With the increasing prevalence of autonomous technologies in daily life, certain industries are changing at a more rapid rate than others. Self-driving cars are taking up a lot of the spotlight, with big companies like Google, Tesla, and Uber (as well as numerous traditional auto manufacturers) pursuing the development of autonomous vehicles. While the Australian National Roads and Motorists' Association concluded in a 2017 study that drivers' licences will eventually become obsolete, there's still a long way to go before robot cars are really in control. One major issue is that the technology has not yet reached the point where the cars are capable of handling all situations, so human drivers still need to be ready to take the wheel at any moment. The NRMA predicts that "high level autonomous vehicles will arrive in Australia as early as 2020", so drivers need to be prepared, quickly.
Generations of Autonomous Cars
As autonomous cars develop, different levels are assigned to the car, depending on the sophistication of the self-driving system. For example, level zero means that the car has no automation. In contrast, a level five autonomous car would be one in which the driver only needs to enter a destination, and the car does the rest. A level five car may not even have a steering wheel. The cars in between, at levels two to four, are the ones that human drivers will need to learn how to operate. The issue that arises is that as cars become more sophisticated, and handle more of the driving process themselves, human drivers become less attentive. This can become dangerous, when a situation appears that the car cannot handle; the driver must be ready to take over from the autonomous system, sometimes at a moment's notice, to avoid an accident.
The capabilities that drivers will need to learn to operate these vehicles, are in many cases similar to what a driver learns already. However, drivers will need to be taught a new set of skills, in which the risks of operating an autonomous car are brought to their attention. Drivers will need to learn how to operate and disable new systems, deal with situations in which driverless cars cannot operate (such as dust storms, heavy rain, or fog), and know what to do when a bug in the driving system arises. The biggest risk to the driver, however, is complacency, in which they assume that the car is more capable than it really is.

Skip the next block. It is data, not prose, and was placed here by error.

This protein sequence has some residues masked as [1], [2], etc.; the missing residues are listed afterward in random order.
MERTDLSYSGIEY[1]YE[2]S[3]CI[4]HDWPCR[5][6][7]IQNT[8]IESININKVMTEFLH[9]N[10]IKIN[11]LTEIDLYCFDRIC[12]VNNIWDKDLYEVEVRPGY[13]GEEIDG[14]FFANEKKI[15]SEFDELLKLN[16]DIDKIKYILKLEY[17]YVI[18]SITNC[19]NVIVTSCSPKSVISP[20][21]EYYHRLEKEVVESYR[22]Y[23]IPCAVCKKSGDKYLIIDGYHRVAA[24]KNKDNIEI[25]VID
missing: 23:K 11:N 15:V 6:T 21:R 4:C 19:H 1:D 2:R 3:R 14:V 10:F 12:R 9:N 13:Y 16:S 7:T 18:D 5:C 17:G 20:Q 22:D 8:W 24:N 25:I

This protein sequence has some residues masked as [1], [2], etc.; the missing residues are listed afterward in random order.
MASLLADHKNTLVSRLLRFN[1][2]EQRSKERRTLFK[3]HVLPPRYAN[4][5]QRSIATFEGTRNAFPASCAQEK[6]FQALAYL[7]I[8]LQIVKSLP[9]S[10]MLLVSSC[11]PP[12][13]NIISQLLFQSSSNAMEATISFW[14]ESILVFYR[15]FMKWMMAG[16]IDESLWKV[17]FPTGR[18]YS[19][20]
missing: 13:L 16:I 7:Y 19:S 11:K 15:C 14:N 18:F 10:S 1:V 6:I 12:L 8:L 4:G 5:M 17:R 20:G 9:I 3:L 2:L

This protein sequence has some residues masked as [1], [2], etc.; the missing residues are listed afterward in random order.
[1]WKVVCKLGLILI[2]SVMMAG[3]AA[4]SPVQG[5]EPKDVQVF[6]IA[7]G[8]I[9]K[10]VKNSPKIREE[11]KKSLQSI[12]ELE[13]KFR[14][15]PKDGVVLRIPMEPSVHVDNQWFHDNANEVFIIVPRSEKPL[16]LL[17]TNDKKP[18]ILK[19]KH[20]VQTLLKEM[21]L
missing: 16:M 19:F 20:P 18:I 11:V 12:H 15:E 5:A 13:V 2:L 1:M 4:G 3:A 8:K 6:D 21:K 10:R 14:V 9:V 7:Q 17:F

Tesla CEO, Elon Musk, predicts that motoring will become exponentially safer, with human error removed from the equation. But the first fatal crash in a Tesla autonomous car was found to have occurred because the autopilot sensor could not distinguish a white truck-trailer from a bright white sky, and the driver was not paying attention. These types of skills and discipline will need to be taught to a new generation of motorists, who will be increasingly likely to rely on at least some autopilot and autonomous driving features. Uber has released a training program to the drivers of its semi-autonomous vehicles, with it's goal being "to ensure that Vehicle Operators are able to smoothly transition between any operations with advanced driver assistance systems engaged and manual driving." First, drivers are taught to deal with test error scenarios on a closed course, and slowly build up to driving on public roads with experienced autonomous vehicle operators. Much like traditional driving schools, a certain number of hours of training are accrued before the driver can operate the vehicle alone, albeit with "a combination of advanced driver assistance systems and constant human oversight".
While autonomous cars will no doubt improve road safety, and will also rapidly reduce business transport costs, there are a number of factors that need to be considered. While we move through the phase in which drivers are still required to be mentally present in these vehicles, they will need to be equipped with the skills to handle them from a driving school. Check out local driving schools to help you stay more safe in your traditional car as well as to prepare you for the future of the auto industry.